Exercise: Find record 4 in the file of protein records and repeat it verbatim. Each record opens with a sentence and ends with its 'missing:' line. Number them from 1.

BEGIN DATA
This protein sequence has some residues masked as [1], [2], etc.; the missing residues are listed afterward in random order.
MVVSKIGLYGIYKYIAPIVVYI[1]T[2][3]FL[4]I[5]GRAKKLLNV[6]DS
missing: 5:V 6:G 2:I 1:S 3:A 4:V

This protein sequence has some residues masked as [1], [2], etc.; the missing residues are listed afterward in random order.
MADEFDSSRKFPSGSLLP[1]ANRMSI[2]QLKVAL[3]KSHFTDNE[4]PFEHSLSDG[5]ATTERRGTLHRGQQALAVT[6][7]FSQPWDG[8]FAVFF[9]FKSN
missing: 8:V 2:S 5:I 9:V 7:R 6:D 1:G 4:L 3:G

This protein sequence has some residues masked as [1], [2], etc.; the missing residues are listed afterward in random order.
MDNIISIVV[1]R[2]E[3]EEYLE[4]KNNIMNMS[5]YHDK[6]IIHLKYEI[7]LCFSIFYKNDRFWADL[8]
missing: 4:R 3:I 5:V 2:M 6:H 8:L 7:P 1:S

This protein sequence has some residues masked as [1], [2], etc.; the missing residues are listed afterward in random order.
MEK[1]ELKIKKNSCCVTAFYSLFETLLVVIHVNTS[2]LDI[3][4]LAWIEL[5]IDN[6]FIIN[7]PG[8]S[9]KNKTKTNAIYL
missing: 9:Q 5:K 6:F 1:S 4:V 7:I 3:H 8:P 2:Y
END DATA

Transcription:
This protein sequence has some residues masked as [1], [2], etc.; the missing residues are listed afterward in random order.
MEK[1]ELKIKKNSCCVTAFYSLFETLLVVIHVNTS[2]LDI[3][4]LAWIEL[5]IDN[6]FIIN[7]PG[8]S[9]KNKTKTNAIYL
missing: 9:Q 5:K 6:F 1:S 4:V 7:I 3:H 8:P 2:Y